Lying to the south of the town, the Common was once Dorkings manorial woodland. No road crossed its clay lands until the eighteenth century and there were no villages until the nineteenth. Many farms and dwellings of ancient origin lie distant from its centres of settlement, however – within the Common, along its boundaries and on the slopes up to Coldharbour.
In 1755 the Horsham to Epsom turnpike road cut across the Common. Inns sprang up at the roadside together with tradesmen. A mill was established.
From the 1830s wealthy metropolitans bought farmland on the fringes of the Common and on the slopes up to Coldharbour, forming great estates: Kitlands, Moorhurst and Anstie Grange, Holmwood House, Holmwood Lodge, Bentsbrook and Oakdene.
St Mary Magdalene church in South Holmwood was built in 1838. A school followed in 1844. When, in 1848, Coldharbour parish was formed the North Holmwood area (then known as Bentsbrook) was brought into Holmwood parish and a school built there.
Middle class villas followed and humble dwellings within the Common were enlarged.
With the opening of the station in 1867 Holmwoods hotels and guesthouses became popular with holiday-makers. Charabancs, bicycles and coaches brought day-trippers to its hostelries and tea houses.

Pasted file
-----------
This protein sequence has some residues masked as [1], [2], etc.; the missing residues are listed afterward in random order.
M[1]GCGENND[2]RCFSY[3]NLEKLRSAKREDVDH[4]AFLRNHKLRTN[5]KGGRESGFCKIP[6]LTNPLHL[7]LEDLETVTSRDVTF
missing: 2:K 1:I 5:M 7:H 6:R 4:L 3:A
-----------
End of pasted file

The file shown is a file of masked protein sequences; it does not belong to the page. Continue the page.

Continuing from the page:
North Holmwoods parish of St John was established in 1875. The surrounding area had always been somewhat industrial: the village pond was formed from the diggings of a late eighteenth century pottery. Brick making began at adjacent Stubs Farm in the late nineteenth century and until the 1980s the Dorking Brick Company ran a vast operation there.
Ownership of the Common passed from the Dukes of Norfolk to the National Trust in the 1950s. The grand houses are no more, the inns and hotels are gone and the suburbs of Dorking encroach upon North Holmwood, whilst Mid and South Holmwood suffered bisection with the widening of the A24 in 1971. The slopes of Leith Hill to the west of the road and of the Common to the east still offer beauty and tranquillity, however.
Click here to see the catalogue of the Holmwood Civil Parish Records (1775-1945) held at the Surrey History Centre.
- Church of St Mary Magdalene, South Holmwood
- Church of St John the Divine, North Holmwood
- The Dutch House, Horsham Road, South Holmwood
- The Sundial, Horsham Road, South Holmwood
- South Lodge, Holmwood Common
- The Old Nags Head and September Cottages, Holmwood Common
- The Norfolk Arms, Mid Holmwood
- Nutcracker Cottage, Spook Hill, North Holmwood
- Redlands Farmhouse, Redlands Lane, Mid Holmwood
- Stoneheal, South Holmwood
- Betchets Green Cottage, Betchets Green, South Holmwood